For a while now I've been think how to regain control of my digital life. The first big just was switching to Linux about a year ago, just a quick install reintroduced me to the excitement I used to feel using my computer. Slowly after that I switched to more ethical services and open source software from my day to day, and it was amazing to see how just much more relaxing it felt knowing that I wasn't the product of a big corporation anymore. Then I decided to address the big, green, always listening elephant in room. My Android phone.
The quickest answer to this problem, as /r/privacy sometimes but mostly Apple says, is to buy an iPhone. That's most likely not the answer you're looking for, and frankly it's a bad one. The obvious answer to us Linux enthusiasts is to buy the Librem 5 phone when it comes out, and it'll be the best solution when it does launch but isn't a fix for the many Android user right now. Furthermore it may not be a solution to those unable to afford the Librem 5. The best solution I've recently tried is installing a custom rom and removing all of Google's software, so for those curious (@gyro), I just want to go over a bit of surface level of roms and my experiences so you can have a better idea of what to expect going this route. I will not be going over methods of how to install roms or rooting since it will be different for your specific device.
Google's Android V.S. AOSP
A bit of context that'll help explain the limitations of a de-Google life on Android. Google started Android as an open source project, as it still does to this day, however has managed to methodically implement proprietary control over the entire ecosystem. Ars Technica has a fantastic, if dated, article that explains this all in better detail which I recommend a quick read, but I'll give a quick summery. Originally all of Android's stock apps such as the gallery, music, and phone app were part of the open source project but as a fragmented Android market share began to swell Google deprecated as many AOSP apps to proprietary Google Play apps. On the developer side Google introduced proprietary APIs that made it easier to develop apps for Android, while making those apps reliant to the Google Play Services. At this point much of Android as we know it is tied to Play Services meaning when you switch to a custom rom which doesn't include GPS by default (that's a whole other story) the user then has a choice to make. Install the GPS via OpenGapps there by reintroducing the privacy issues before, live without GPS and see if they can survive almost solely on FOSS apps, or try something in the middle with MicroG, as the developers explain, "a free software clone of Google’s proprietary core libraries and applications."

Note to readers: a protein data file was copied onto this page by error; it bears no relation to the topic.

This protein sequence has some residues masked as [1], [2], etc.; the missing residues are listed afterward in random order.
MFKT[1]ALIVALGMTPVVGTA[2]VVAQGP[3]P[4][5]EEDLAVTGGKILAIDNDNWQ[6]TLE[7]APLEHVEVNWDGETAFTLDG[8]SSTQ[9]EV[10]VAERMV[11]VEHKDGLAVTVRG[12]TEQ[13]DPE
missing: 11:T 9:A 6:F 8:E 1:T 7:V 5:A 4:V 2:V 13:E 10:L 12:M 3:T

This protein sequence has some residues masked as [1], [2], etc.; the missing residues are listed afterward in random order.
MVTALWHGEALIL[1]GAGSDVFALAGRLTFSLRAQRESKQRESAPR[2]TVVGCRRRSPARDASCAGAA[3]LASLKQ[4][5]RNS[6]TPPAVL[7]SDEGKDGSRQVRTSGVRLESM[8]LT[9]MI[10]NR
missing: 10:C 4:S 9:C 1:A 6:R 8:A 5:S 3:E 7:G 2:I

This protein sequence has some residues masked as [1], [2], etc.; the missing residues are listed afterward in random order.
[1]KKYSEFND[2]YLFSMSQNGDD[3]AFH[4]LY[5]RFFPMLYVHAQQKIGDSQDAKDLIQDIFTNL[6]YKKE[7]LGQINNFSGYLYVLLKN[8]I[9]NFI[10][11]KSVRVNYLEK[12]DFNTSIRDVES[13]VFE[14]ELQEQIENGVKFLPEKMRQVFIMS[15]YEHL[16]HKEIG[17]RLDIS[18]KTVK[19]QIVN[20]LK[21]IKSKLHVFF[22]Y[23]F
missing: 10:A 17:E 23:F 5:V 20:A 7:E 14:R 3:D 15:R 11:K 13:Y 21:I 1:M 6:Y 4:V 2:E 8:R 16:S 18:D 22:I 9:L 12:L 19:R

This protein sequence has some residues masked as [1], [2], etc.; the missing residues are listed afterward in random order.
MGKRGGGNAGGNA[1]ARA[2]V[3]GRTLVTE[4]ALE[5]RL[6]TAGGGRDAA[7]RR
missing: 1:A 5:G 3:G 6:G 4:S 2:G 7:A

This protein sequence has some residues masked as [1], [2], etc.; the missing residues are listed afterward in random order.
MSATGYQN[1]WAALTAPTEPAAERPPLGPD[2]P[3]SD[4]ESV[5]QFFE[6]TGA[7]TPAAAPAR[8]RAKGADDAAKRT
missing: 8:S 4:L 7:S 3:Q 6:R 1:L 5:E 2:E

Google's Android V.S. The Alternatives
So with that long winded primer out of the way, we need to quickly look at what options you have at your disposal. Roms are kind of like Linux distros in a way, all with various team sizes and whether or not they are based off another rom or its own thing entirely. Unlike Linux distros there are official and unofficial roms, the latter being typically ports of roms to phones with less development or long ended Android support. The biggest rom out there, and the easiest to recommend considering it's available for so many devices, is LineageOS which has its roots back in the days of CyanogenMod (again, whole other story). LineageOS however has a "less is more" philosophy keeping things as close to stock AOSP while adding just a few quality of life features, most notably Privacy Guard. For users looking for more customization, I'd recommend OmniRom as a good alternative. You may find roms with far more customization options like Havoc or Resurrection, but that can quickly be overwhelming and from what I gathered Omni is widely known as putting stability first. If you want a security focused rom, GrapheneOS is available for Pixel phones. If you're going to pick a custom rom you need to ask yourself a few questions:
How comfortable do I feel modifying my phone?
How much time do I want to spend maintaining my phone?
Am I willing to sacrifice stability and a bigger development community over more feature rich but smaller projects?